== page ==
the beauty of the beast in picture of Dorian Grey2

Topics: Oscar Wilde, The Picture of Dorian Gray, Lippincott's Monthly Magazine Pages: 20 (7284 words) Published: April 27, 2015
CONTENTS
Introduction………………………………………………………………………...3 Part 1. Oscar Wild – the novelist of the England…………………………………..5 1.1. Literary works of O. Wild……………………………………...……………...6 1.2. The novel ‘The Picture of Dorian Gray’ and its significance…………………9 1. 3. Aestheticism in the novel …………………………………………………...10 Part 2. Lexical and syntactical stylistic devices used in the novel “The Picture of Dorian Gray” by O. Wild…………………………………………………………14 2.1. Phonetic stylistic devices……………………………………………………..14 2.2. Lexical expressive means and stylistic devices………………………………15 2.3. Syntactical expressive means and stylistic devices………………………….20 Conclusions……………………………………………………………………….25 List of references………………………………………………………………….26

Introduction
Oscar Wilde is one of the most famous writers of the nineteenth century. He is an author, and great wit. He preached the importance of style in both life and art, and he attached Victorian narrow-mindedness and complacency. Most writers, whatever their professions, wrote with something of the emphasis and authority of the schoolmaster addressing his pupils. In spite of this common feature, Victorian writers are very different in their styles. They were individualists, and each had his own personality, which was strongly presented in their style. [2, 217] Oscar Wilde was one of the Victorian aesthetes and tried to write the work that should be beautiful in its colour and cadence. His writing is highly wrought. Despite the fact that O. Wilde has probably been written about more than most nineteenth-century writers, his place and reputation continue to be uncertain. Wilde’s extraordinary personality and wit have so dominated the imaginations of most biographers and critics that their estimates of his work have too often consisted of sympathetic tributes to a writer whose literary production was little more than a faint reflection of his brilliant talk or the manifestation of what a reviewer for the “Times Literary Supplement” called his “lawlessness”. Indeed, Wilde’s remark that he had put his genius into his life and only his talent into his art has provided support to those who regard his life as the primary object of interest [1, 158]. The aim of the work is the analysis of those lexical and syntactical devices which are capable of making utterances emotionally coloured in the play of O. Wilde. The subject of the work is to take only those stylistic devices which are based on some significant point in an utterance whether it consists of one sentence or a string of sentences. This theme is actual enough, because a great amount of outstanding and up to date writers use stylistic devices in their works. Stylistic and its devices are also present in people’s every day speech. It is impossible to imagine our utterances without emphasizing, comparability and expressing our negative and positive emotions. A good style of writing has three qualities, which may be described as accuracy, ease and grace. There are always three influences that will exert their pressure on a writer’s style. One is his own personality; his own way of thinking and feeling that determines his mode of expression. The second is the occasion on which he is writing, the particular purpose that directs his pen at the moment of writing, so that the same man may employ different styles on different occasions. The third is the influence of the age in which he lives. In other words, a writer's style is his individual and creative choice of the resources of the language. The limitations upon the choice are superimposed by the writer's period, his genre and his purpose. Since style is something ingrained in writing, it follows that a man’s way of writing will be an expression of his personality and his way of looking at life. The structure of the work is top-down: from general to more specific considerations. The work consists of an introduction, two parts, conclusions, and references. In the introduction the choice of the aim, subject and...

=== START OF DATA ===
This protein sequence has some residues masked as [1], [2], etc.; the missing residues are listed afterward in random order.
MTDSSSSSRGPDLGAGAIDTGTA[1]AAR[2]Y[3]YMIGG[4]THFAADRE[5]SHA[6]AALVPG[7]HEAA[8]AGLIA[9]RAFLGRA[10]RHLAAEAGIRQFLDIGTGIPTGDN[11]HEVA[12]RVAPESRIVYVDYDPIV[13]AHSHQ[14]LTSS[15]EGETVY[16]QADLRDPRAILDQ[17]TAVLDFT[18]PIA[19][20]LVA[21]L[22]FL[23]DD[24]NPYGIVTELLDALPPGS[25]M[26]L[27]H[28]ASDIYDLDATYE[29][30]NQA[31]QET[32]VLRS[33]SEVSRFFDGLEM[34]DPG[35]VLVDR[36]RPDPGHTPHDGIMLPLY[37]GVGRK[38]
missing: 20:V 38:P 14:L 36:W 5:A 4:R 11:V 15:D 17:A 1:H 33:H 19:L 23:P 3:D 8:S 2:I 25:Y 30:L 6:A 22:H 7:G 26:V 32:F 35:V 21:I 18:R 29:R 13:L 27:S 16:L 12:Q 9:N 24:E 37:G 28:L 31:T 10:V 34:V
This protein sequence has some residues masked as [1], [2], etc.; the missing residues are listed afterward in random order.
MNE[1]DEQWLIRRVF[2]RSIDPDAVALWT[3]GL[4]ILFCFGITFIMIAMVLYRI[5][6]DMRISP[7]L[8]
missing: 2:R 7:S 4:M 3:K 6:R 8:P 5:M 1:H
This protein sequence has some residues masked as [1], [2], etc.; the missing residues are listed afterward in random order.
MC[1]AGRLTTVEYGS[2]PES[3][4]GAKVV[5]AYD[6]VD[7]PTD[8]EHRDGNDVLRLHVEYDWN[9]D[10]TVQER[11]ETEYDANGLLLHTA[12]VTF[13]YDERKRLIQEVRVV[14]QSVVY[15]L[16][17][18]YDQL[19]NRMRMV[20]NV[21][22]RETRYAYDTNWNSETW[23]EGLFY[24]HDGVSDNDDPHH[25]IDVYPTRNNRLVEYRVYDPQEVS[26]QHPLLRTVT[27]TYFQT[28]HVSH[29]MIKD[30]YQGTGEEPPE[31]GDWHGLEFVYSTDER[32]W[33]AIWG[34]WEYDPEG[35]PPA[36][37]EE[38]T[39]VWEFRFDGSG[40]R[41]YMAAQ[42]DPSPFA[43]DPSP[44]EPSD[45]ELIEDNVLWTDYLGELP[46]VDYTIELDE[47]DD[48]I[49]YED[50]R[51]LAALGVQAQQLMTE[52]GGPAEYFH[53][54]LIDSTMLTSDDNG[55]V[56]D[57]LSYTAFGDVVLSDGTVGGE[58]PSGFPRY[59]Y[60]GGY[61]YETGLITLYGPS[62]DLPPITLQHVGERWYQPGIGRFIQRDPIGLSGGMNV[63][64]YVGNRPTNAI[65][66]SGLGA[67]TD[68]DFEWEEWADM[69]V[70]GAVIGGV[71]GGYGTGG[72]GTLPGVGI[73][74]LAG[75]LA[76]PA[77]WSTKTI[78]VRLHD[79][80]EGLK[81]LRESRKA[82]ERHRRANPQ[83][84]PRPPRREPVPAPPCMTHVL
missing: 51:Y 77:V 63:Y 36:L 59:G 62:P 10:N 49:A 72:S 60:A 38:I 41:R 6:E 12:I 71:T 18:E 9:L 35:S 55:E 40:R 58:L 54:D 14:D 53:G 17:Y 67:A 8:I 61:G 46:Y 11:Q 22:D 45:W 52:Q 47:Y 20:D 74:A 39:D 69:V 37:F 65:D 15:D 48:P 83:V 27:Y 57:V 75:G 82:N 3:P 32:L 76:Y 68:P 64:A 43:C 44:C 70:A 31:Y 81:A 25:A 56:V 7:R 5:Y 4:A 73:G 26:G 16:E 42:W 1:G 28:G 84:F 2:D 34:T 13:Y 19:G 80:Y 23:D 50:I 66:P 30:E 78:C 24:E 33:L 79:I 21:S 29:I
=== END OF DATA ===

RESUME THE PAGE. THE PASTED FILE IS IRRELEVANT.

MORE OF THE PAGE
References: 1.1. Literary works of O. Wild
Oscar Wilde was born in Dublin on October 16, 1854
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